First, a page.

Cocaine’s toxicity, addictive potential and tissue irritation spurred a search for a safe, effective alternative. In Germany, chemist Alfred Einhorn and others were hard at work to determine the chemical structure of cocaine in order to isolate the desirable anaesthetic properties without the adverse effects. First came the eucaines (A and B), then stovaine, then butyn and alypin, then monocaine, none of them was suitable for clinical use.14 However, in 1904, the search was rewarded as Einhorn patented 18 different para-aminobenzoic derivatives; compound number 2 was procaine hydrochloride: Novocain(e).2,12 In the first article about Novocaine by Professor Heinrich Braun in 1905, it was touted as effective, non-irritating and without “toxic side effects” (translated from German).12 This ended up not being exactly true though as it was allergenic to a noticeable portion of the population. Procaine is also a good vasodilator (as opposed to the vasoconstrictive property of cocaine) that would sometimes cause profound, even fatal decreases in blood pressure after infiltration.2,3,12 This was overcome by including epinephrine in the preparations. The early concentrations of epinephrine were 1:20,000, but the standard soon became 1:200,000. Standardization for the dose of Novocaine presented another challenge for practitioners. Originally, procaine was distributed in powder or tablet form, which had to be mixed in distilled water when needed.12 This was inconvenient, to say nothing of inaccurate but it was the only option as stock solutions degraded and became non-sterile quickly.14 Two advances created the pathway to easy practitioner acceptance. The first was the creation the anaesthetic cartridge by Dr. Harvey S. Cook in 1920. Cook was an army physician during World War I who faced the challenge of treating the troops with minimal delays. Inspired by the bullet cartridges of army rifles, Cook cut the glass tubes by hand, created stoppers out pencil erasers, filled the cartridges and loaded them into a brass syringe with a double-pointed needle in place so that he was ready to go the next day.12,14 The second advance was the creation of a stable, isotonic procaine solution that contained mineral salts by Dr. R.B. Waite. This, along with manufacturing advances, allowed mass production and distribution of effective and easy-to-use local anaesthetics to healthcare practitioners via the Antidolor Manufacturing Company.12 Its effect on society is still felt today with “novocaine” being a universally understood generic term for local anaesthetics in dentistry.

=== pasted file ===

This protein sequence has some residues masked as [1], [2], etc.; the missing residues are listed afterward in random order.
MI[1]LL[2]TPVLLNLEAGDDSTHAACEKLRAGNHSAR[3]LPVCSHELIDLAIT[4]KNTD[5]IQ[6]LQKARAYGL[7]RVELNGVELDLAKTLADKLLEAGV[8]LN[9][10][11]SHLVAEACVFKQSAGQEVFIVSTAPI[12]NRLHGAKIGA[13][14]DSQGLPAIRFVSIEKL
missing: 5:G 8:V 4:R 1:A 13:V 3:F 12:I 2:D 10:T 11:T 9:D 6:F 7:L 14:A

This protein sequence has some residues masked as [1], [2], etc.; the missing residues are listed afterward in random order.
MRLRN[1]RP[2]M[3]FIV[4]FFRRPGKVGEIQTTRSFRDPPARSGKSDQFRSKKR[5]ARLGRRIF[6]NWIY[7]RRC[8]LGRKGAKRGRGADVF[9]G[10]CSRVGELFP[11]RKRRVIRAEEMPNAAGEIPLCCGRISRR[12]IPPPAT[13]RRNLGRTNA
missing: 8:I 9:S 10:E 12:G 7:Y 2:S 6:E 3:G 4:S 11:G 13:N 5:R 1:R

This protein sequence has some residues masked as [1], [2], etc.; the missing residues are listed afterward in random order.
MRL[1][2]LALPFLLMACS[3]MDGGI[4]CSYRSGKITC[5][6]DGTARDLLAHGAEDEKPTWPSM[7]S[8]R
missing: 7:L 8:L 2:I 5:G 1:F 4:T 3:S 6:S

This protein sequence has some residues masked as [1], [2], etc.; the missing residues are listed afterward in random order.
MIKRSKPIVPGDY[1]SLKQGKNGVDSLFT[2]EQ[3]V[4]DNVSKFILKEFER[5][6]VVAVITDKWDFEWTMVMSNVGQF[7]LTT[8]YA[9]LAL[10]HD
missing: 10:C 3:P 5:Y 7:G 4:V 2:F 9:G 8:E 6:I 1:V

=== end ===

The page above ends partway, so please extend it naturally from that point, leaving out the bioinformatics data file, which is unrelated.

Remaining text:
The modern, amide local anaesthetics were first settled upon in 1947, when after three years of testing by Dr. Nils Löfgren, Bengt Lundqvist and Dr. Torsten Gordh at the Institute of Chemistry at Stockholm University (Sweden), “LL30” (soon to be named lidocaine) was submitted for registration in Sweden by Astra AB.15,16 “Xylocaine” was named after the xylidine (or xylene amine) nucleus in its chemistry. The list of advantages over procaine was long: it could be sterilized; it was water-soluble; it was stable when mixed with epinephrine; it did not appear to be allergenic; it had a faster onset and produced more profound numbing.15,16 In January 1948, Xylocaine was launched in Sweden coincident with published articles on its safety and effectiveness. Later that year, Xylocaine was introduced to North America.15 Its adoption into dentistry was immediate; for a variety of reasons the medical community did not really embrace regional anaesthesia until the 1970s.
After the introduction of lidocaine to the market, other amide local anaesthetics soon followed. In 1956, mepivacaine was synthesized by Bo af Ekenstam, who also synthesized bupivacaine in 1957. Löfgren and Cläes Tegner synthesized prilocaine in 1959. The stable o
f commonly-used current local anaesthetics was rounded out when Ruschling, Muschaweck and colleagues synthesized articaine in Germany in 1969.2,3
Research goes on, as we search for faster, safer, more reliable, less-acidic local anaesthetic agents and preparations. Recent history has served us well, as we can now treat our patients without pain in most situations. Now, if we could only eliminate the element of fear … we’ve come a long way there too, but that is a story for another day.OH
Dr. Nkansah is a specialist in Dental Anaesthesia with a private practice in Toronto. He is a member of the editorial board of Oral Health and is an educator with the University of Toronto, Western University and Sunnybrook Health Sciences Centre.
Oral Health welcomes this original article.
Part II appeared in February 2012.
Part I appeared in the 100th anniversary issue of Oral Health, Fall 2011.